I so love seeing Grr Argh on a weekly tv show again.
First up, this was not a home run for me. If I may stick with baseball metaphors for a moment, which I know next to nothing about, I'd probably say it's a solid triple at least. I'd rank it as stronger than the first aired Firefly premiere, though. It's been forever since I watched the *real* first episode, so can't really say how it compares to that one.
I've seen a LOT of people saying that this episode was seriously lacking in humour. Excuse me? I thought there was quite a bit of it. Maybe not as much as some other Whedon projects, but still plenty. Now, the dialogue isn't as *witty* as typical Whedon dialogue, but there was humour there.
Joss has set this show up pretty well. All the characters are pretty well established, except for Amy Acker's Dr. Saunders, but she's a minor role for the time being. We've got hints of her, and that's about it. Otherwise, pretty standard doctor role. I was surprised at Boyd Langton, Echo's handler. Everything we'd been shown up to this point was making him look to be pretty dark, on the 'evil' side of the scale more than anything, but he actually seems to be the opposite. Even Echo is established well here, which is no mean feat to give a blank slate a distinct personality. There are definitely childlike aspects to the dolls' personalities, and yet they're not. That quality almost bit them in the ass when Echo's childlike curiosity led her to meet her new friend Sierra when she shouldn't have.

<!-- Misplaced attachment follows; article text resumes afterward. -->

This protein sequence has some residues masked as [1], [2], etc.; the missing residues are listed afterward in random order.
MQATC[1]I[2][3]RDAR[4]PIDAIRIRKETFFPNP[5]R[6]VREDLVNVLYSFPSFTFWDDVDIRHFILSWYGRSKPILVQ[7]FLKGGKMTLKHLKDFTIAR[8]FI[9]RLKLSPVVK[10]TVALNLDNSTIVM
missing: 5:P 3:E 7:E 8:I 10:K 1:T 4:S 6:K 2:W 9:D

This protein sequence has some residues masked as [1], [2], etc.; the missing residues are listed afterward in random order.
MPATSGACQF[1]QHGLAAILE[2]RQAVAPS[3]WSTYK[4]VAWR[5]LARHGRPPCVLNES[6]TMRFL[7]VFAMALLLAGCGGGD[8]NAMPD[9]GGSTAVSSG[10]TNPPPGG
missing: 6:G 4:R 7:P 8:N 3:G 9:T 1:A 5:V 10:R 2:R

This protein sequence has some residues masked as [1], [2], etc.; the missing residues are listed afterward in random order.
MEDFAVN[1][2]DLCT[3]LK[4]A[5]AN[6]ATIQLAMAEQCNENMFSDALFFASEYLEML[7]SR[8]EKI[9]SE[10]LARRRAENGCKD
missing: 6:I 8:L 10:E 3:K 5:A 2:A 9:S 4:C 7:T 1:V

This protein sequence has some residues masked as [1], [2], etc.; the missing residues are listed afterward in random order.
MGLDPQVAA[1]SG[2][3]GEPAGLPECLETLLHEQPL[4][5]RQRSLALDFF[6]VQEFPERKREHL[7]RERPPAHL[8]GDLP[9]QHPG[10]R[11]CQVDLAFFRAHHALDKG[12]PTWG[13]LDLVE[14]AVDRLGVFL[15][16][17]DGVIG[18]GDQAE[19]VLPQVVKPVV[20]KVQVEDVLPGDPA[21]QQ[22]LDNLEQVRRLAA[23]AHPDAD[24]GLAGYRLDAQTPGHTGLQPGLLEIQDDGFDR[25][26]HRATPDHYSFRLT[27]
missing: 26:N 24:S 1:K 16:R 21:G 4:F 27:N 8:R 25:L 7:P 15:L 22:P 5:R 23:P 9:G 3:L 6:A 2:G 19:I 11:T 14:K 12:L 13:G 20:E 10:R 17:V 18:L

Let me talk about Tahmoh Penikett for a second. I don't know what he does, and he didn't really do that much here, but he strikes me as one of those actors with real talent. He could be huge, if given the chance. There's just something about him that really draws me in to anything he's saying. The boxing scenes gave me bad BSG flashbacks, and they could have easily been excised, but they weren't bad either. Plus, a little somethin' for the ladies. ;)
Probably the weakest part of the episode was the beginning. Just after Echo (Or should that be Caroline?) signed her life away for five years to work at the Dollhouse, and we jumped forward to her engagement as the guy's weekend girlfriend. It just felt really clunky and awkward. Not the best way to introduce the concept, but then again, we had the rest of the episode for that. Probably some of the awkwardness comes from the writers trying to find their place with the expanded time they've been given with the fewer commercials.
Joss has done his typical Jossness here, and set up a lot of things to come back to later. There's a lot to deal with and explore, and gives me hope that they've got a lot of stories to tell, while still being pretty episode of the week adventure. We've got Caroline's past and why she's there. She seemed to know Adelle Dewitt pretty well, and I'm curious to learn more. Agent Ballard's quest for the Dollhouse will be a strong throughline for the season. And of course, the mystery of Alpha. Were the people he killed past clients of the Dollhouse, or did they know the real Echo before she was wiped?
"Nothing is what it seems" will be a strong theme of the show, which was pretty clear from what we'd already seen. And putting it right in our face in the opening scene makes me wonder just how much of that was real. Maybe it's a fake memory the Dollhouse has given/will give to Echo to make her believe that working there was somewhat her...well, not exactly choice, but better than kidnapped off the street and forced. For now, I'm going to accept it at face value unless other evidence otherwise occurs.
Your thoughts? I rambled.